Learn About the Project
NEXUS, is a four-year, $1.8 million project designed to create and share effective models for teaching interdisciplinary science, including developing new courses and new ways of assessing how well they work.
Four universities—Purdue University; the University of Maryland, Baltimore County (UMBC); the University of Maryland, College Park, and the University of Miami—are working together to create a curriculum that connects biology with physics, math, and chemistry. While the schools will each design a different piece of the project, they will use the same set of assessment tools and test at least part of the curriculum developed by the other universities.
The goal is to create a curriculum that can be used at different types of schools with different students. The participants will also figure out how to move beyond testing students’ knowledge of facts to assessing their ability to demonstrate competence by using what they have learned in new contexts.
Scientists commonly work across disciplinary boundaries, but the classes offered by many universities have been the same for decades. Creating a curriculum that reflects the interdisciplinary nature of science has become a top propriety for many colleges, universities, and scientific societies. Two significant examples include,
- A New Biology for the 21st Century by the National Academy of Sciences, which envisions an interdisciplinary future for biology research; and
- Vision and Change a 2011 report from the American Association for the Advancement of Science and the National Science Foundation, which makes recommendations for reforming the way that undergraduate biology is taught.
The NEXUS project began in 2009 when HHMI asked research universities to suggest experiments in science education. HHMI noticed a common theme when several schools said they wanted to address issues raised by a 2009 report that examined what medical and premedical students need to learn to become scientifically-literate physicians.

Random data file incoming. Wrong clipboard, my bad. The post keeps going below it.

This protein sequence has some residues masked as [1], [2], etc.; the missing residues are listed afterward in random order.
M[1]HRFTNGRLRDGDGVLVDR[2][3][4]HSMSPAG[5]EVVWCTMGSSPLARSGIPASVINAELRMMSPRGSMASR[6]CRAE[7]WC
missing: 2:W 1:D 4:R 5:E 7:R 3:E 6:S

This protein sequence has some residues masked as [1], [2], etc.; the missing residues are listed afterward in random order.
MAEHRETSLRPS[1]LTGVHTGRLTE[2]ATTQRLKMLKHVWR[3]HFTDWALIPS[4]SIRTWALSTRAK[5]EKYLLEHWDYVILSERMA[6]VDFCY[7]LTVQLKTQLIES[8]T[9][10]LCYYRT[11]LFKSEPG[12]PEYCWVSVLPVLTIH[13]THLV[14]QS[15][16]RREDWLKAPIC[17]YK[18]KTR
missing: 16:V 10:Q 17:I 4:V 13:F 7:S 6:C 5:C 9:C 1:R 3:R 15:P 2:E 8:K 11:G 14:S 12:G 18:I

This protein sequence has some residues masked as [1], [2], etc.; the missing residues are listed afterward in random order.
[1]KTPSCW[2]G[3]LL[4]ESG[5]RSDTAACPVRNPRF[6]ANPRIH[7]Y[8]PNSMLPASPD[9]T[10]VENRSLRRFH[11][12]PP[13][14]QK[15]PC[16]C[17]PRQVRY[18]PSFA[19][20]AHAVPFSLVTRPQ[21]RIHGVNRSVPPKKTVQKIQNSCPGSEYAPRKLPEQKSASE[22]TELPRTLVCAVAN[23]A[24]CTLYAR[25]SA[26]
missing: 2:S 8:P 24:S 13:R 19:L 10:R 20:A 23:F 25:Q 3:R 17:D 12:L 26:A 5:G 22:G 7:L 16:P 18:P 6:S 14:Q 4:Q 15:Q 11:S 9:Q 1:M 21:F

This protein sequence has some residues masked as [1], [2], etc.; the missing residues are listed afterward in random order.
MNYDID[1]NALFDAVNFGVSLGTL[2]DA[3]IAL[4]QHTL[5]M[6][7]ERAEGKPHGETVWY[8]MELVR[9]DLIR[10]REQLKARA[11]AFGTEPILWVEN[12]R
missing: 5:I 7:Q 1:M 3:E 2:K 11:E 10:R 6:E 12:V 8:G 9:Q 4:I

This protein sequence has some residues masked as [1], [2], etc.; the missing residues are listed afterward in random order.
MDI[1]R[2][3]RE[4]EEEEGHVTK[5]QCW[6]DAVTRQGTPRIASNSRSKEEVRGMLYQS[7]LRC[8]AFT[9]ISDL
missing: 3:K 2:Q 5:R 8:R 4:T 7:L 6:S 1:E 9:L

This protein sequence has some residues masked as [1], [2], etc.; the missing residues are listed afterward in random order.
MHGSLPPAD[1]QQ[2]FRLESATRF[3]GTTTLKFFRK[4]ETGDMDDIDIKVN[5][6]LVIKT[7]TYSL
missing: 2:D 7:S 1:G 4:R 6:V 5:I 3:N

That report, Scientific Foundations for Future Physicians, was developed by a committee of scientists, physicians, and science educators convened by the Association of American Medical Colleges and HHMI. It recommended fundamental changes in undergraduate education and outlined eight interdisciplinary competencies that science undergraduate students should master before they go on to medical school.
HHMI staff brought the four universities together to work on this problem and encouraged them to collaborate. The schools wrote a joint proposal outlining how they would collaborate, and HHMI agreed to fund them. NEXUS was born.
The four universities are currently designing and testing interdisciplinary modules that can be dropped into an existing course or integrated into the redesign of an entire curriculum. Although the modules will focus on premedical and other pre-health students, the NEXUS participants agree that they will be relevant to most undergraduate biology majors.
Each school is focused on a different topic:
- Purdue University is revising the introductory chemistry curriculum to include more biological chemistry with a focus on active learning approaches.
- The University of Maryland, Baltimore County is infusing mathematical modeling into their introductory biology course, including quantitative reasoning skills and mathematical approaches to understand biological processes and living systems.
- The University of Maryland, College Park is revising their introductory physics course for biology majors to present physics concepts in a biological context.
- The University of Miami is developing biomedical case studies that will challenge students to use scientific inquiry to analyze the biology, physics, chemistry, and math involved in human health and disease.